In a flat 40-km time trial, who will win? The rider who is lighter, or the rider who is more aero? The answer is that the rider with aero wheels will finish over 28 seconds ahead of his lighter brother. This includes the effects of the startup acceleration. Even if the bike leg goes steadily up a 3% grade, the rider with more aero wheels will win. Only when the grade exceeds 3.7%, does the bike with lighter wheels have the advantage. And that’s 3.7% over the whole race, not just the uphill half of a rolling course.

Other analyses have shown that aerodynamically efficient wheels are always better, even in bike racing events like criteriums, except for hill-climb events. Even when they weigh more, they are better. In a flat 40-km time trial, the aero wheels would have to weigh many pounds more before their weight soaked up their aero advantage. That takes care of the wheels, but what about weight elsewhere? Let’s do another comparison.

We have two riders competing against each other in our hypothetical time trial. The first is Mr. Heavybike, whose bike weighs 22 pounds. Then we have Mr. Lightbike with a 17.6-pound bike. Both riders are identical, each weighing 165 pounds and able to produce 250 Watts of power in our time trial. Both bikes are also identical except for weight. Both riders have equal aerodynamics. These are typical values for riders who can do a one-hour 40K.

If you look at the physics, the weight has no input into the calculation of drag on a flat course, except in one place: Rolling resistance. This is the drag created by the tires against the pavement, and it is really heat generated by the rubber as it deforms across the contact patch. When we do the math, 250 Watts will propel Mr. Lightbike at 24.99 mph, and Mr. Heavybike at 24.96 mph. That gives Mr. Lightbike about a 3-second advantage in 40 km. When was the last time you lost a race that long by three seconds? How much is that three-second gap worth to you? That’s the consideration when you pay a bunch extra for lighter parts, and only you can assign that value. But remember that we are comparing bikes that are 4.4 pounds different, not 4.4 ounces.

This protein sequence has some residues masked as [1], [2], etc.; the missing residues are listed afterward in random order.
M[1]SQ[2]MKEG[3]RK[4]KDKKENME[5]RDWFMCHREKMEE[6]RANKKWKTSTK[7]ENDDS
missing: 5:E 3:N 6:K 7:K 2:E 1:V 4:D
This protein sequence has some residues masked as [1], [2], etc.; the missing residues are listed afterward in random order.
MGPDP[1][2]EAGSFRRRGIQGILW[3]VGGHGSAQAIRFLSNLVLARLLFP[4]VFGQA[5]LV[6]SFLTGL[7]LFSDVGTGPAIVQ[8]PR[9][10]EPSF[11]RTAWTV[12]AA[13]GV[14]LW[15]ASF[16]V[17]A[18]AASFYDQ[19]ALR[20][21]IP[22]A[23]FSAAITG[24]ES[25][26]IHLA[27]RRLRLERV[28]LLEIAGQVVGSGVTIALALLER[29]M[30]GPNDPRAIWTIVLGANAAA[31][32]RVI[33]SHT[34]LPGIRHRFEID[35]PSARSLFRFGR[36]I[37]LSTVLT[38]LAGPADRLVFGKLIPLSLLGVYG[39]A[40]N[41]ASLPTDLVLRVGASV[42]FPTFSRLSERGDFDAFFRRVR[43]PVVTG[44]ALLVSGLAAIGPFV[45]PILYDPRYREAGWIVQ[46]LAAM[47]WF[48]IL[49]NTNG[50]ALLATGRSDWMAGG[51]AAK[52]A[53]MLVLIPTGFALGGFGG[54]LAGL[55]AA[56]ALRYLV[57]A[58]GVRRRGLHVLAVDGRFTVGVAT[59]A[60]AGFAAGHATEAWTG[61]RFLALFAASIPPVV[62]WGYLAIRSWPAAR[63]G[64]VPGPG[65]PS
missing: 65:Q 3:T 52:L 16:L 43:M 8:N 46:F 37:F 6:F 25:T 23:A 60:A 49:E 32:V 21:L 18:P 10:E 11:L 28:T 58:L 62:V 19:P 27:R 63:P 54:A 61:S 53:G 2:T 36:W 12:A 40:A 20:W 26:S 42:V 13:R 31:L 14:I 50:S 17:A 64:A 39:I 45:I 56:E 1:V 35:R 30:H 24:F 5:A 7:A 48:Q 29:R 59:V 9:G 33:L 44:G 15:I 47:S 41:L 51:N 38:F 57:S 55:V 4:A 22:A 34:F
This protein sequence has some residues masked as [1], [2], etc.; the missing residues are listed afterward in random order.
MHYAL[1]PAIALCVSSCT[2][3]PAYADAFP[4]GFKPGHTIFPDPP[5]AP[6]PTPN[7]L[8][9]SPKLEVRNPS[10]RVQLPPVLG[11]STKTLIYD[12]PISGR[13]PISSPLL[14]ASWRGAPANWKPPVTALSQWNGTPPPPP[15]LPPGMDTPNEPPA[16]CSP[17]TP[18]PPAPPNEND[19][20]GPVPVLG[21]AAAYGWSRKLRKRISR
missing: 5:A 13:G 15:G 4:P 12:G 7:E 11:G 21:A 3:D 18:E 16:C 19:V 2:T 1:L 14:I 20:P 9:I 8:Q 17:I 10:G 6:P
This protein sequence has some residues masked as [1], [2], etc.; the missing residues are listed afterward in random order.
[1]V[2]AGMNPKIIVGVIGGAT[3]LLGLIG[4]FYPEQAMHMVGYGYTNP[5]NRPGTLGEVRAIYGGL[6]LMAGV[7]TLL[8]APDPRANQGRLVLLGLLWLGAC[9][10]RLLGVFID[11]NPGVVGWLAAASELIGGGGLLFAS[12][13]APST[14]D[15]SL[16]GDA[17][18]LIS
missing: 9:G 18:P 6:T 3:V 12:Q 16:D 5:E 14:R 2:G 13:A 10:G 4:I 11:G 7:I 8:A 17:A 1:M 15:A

On a 6% hill climb, it matters more. Mr. Lightbike will go 10.13 mph, and Mr. Heavybike will only manage 9.93. That’s 8 or 10 seconds difference every mile or so. Of course, no 40-km time trial is 6% over the whole length (that’s an 8000-foot climb!), and Mr. Heavybike will gain some of that advantage back on the downhills.

What if the reason Mr. Heavybike’s bike is heavier is because it is more aero? Let’s suppose that Mr. Heavybike is only 1% more aero on his bike. To achieve that, he would only have to reduce his frontal surface area by 1%, from 0.5 square meters to 0.495 square meters. This is pretty easy unless Mr. Heavybike’s position is already very carefully refined. A 1% reduction in aerodynamic drag will increase his flatland speed to 25.03 mph. That’s faster than Mr. Lightbike’s 24.99 mph. But what if Mr. Heavybike borrowed his machine from Mr. Reallyheavybike. How much would his bike have to weigh to soak up a 1% aero advantage? The answer is about 11 pounds more than Mr. Lightbike’s machine. So, Mr. Lightbike is stylin’ at the start line with a 17.6-pound bike, but Mr. Heavybike will match his performance on a 29-pound bike if he’s only 1% more aero.

Even on a hill climb, being more aero helps, but not nearly as much. On our 6% hill, Mr. Heavybike won’t be able to hang with Mr. Lightbike even if he is over 20% more aero. On a 3% grade, though, Mr. Heavybike will match Mr. Lightbike’s speed if he improves his aerodynamic efficiency by 10%. 10% is not so hard to achieve by improving body position (depending on your starting point), but it’s impossible to achieve by having a more slippery bike.

Let’s sum up. If you are riding in a hill climb time trial, then
lighter *is* better. But for flat or rolling bike courses,
aerodynamic efficiency has a much greater effect than weight. Go forth
and spend wisely.